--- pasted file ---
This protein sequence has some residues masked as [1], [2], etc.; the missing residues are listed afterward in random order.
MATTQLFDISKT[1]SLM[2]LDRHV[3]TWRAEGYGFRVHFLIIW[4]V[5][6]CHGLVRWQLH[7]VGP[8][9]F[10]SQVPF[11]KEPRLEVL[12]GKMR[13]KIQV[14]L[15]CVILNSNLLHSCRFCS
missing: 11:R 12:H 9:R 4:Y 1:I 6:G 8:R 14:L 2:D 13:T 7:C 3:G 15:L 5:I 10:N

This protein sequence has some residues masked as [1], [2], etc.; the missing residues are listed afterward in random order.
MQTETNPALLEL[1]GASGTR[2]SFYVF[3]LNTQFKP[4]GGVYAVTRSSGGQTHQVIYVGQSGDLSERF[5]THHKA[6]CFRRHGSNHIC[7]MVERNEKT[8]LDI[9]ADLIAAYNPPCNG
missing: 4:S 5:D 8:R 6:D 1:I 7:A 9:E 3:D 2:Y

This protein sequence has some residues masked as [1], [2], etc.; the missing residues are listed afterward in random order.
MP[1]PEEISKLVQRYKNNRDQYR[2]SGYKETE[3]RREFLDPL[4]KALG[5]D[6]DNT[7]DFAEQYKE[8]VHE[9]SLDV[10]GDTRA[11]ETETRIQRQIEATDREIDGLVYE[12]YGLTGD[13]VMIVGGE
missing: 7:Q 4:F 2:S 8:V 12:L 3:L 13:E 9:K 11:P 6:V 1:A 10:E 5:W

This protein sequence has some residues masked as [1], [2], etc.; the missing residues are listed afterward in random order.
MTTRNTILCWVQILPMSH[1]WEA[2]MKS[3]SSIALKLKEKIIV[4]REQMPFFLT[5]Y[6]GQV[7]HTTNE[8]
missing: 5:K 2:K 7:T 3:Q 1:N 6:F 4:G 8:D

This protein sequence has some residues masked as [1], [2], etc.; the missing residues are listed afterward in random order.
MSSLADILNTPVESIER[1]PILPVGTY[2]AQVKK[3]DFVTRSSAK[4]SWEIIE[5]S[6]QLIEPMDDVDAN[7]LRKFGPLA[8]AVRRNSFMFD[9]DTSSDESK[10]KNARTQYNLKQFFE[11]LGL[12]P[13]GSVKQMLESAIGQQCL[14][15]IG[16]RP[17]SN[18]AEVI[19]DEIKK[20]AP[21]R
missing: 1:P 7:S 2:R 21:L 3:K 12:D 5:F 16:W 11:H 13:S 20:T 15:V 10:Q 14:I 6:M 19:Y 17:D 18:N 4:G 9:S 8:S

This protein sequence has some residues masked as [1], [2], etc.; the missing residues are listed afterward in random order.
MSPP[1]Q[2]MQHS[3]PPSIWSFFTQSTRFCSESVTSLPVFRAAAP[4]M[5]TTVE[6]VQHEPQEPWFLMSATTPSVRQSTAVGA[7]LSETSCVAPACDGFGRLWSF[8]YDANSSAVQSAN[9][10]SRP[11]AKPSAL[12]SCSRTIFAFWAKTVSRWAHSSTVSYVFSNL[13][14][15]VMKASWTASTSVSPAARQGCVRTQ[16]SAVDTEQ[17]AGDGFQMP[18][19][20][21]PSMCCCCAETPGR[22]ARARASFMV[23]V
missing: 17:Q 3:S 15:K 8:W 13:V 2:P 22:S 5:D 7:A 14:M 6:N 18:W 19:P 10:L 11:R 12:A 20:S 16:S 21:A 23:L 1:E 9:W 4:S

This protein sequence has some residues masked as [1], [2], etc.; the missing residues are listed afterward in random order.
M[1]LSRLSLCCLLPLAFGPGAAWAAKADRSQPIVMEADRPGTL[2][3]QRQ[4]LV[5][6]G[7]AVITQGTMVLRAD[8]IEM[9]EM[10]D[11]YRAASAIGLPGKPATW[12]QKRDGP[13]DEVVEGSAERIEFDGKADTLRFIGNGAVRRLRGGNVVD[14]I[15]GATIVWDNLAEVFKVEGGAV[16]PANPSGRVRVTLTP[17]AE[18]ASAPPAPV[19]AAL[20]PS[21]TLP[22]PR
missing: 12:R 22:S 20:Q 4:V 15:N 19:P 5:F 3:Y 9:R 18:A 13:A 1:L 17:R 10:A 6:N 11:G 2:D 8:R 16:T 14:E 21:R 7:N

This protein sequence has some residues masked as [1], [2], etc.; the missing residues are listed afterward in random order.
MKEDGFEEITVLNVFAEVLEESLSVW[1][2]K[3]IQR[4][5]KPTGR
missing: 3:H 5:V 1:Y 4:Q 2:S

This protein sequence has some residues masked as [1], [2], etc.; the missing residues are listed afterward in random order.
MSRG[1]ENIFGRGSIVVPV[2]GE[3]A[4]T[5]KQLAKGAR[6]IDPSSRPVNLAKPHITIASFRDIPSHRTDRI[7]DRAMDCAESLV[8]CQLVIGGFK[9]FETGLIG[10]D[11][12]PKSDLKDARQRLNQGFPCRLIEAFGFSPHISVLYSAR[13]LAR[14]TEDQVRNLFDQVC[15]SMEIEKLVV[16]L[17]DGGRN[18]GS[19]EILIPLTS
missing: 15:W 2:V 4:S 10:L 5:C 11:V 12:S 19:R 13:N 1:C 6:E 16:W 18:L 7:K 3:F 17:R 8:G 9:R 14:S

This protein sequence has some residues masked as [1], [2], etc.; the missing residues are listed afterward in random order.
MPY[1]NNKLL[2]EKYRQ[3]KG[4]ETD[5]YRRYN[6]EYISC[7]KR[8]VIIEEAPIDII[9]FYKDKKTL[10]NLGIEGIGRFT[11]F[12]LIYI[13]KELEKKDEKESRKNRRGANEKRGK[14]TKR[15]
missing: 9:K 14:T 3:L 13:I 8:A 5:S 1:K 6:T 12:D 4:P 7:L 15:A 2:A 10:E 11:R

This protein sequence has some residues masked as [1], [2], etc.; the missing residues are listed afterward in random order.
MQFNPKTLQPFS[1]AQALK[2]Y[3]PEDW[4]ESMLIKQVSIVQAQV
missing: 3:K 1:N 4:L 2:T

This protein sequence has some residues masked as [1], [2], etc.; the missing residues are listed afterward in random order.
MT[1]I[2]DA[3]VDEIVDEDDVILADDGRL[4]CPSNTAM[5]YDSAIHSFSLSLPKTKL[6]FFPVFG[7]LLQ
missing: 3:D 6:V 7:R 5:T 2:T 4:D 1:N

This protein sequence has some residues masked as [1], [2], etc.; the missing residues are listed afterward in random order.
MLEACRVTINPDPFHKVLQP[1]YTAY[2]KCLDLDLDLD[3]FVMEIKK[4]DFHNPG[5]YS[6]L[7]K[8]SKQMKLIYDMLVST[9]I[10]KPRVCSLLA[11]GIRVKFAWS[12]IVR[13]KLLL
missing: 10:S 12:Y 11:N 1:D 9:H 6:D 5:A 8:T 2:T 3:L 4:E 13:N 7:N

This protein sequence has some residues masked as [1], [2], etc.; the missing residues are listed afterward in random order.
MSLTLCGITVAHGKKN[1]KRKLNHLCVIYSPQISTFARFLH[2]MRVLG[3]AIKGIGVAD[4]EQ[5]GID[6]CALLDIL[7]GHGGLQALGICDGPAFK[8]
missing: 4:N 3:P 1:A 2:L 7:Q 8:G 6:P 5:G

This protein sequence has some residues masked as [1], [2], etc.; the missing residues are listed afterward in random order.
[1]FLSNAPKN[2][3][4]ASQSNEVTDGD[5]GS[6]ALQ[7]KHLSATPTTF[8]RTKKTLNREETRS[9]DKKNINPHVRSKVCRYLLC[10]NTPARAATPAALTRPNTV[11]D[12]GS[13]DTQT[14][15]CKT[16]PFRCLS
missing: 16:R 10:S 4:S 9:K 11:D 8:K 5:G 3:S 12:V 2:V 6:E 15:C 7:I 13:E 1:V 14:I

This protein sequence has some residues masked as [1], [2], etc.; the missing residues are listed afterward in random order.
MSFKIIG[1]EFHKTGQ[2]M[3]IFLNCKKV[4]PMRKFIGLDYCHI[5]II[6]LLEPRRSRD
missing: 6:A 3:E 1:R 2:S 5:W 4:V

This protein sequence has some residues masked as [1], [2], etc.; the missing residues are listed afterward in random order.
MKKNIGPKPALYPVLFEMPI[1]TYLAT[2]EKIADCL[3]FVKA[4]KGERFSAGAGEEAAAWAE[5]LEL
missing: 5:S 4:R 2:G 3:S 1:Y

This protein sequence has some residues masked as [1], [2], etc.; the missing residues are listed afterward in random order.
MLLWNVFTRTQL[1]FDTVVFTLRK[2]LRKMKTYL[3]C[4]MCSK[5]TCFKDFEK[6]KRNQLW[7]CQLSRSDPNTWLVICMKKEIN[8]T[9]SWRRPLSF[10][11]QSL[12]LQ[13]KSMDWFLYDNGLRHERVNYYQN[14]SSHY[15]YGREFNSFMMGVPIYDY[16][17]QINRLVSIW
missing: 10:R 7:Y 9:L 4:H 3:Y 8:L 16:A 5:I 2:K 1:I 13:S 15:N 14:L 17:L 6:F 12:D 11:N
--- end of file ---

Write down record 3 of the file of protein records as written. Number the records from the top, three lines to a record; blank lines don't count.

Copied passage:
This protein sequence has some residues masked as [1], [2], etc.; the missing residues are listed afterward in random order.
MP[1]PEEISKLVQRYKNNRDQYR[2]SGYKETE[3]RREFLDPL[4]KALG[5]D[6]DNT[7]DFAEQYKE[8]VHE[9]SLDV[10]GDTRA[11]ETETRIQRQIEATDREIDGLVYE[12]YGLTGD[13]VMIVGGE
missing: 7:Q 4:F 2:S 8:V 12:L 3:L 13:E 9:K 11:P 6:V 1:A 10:E 5:W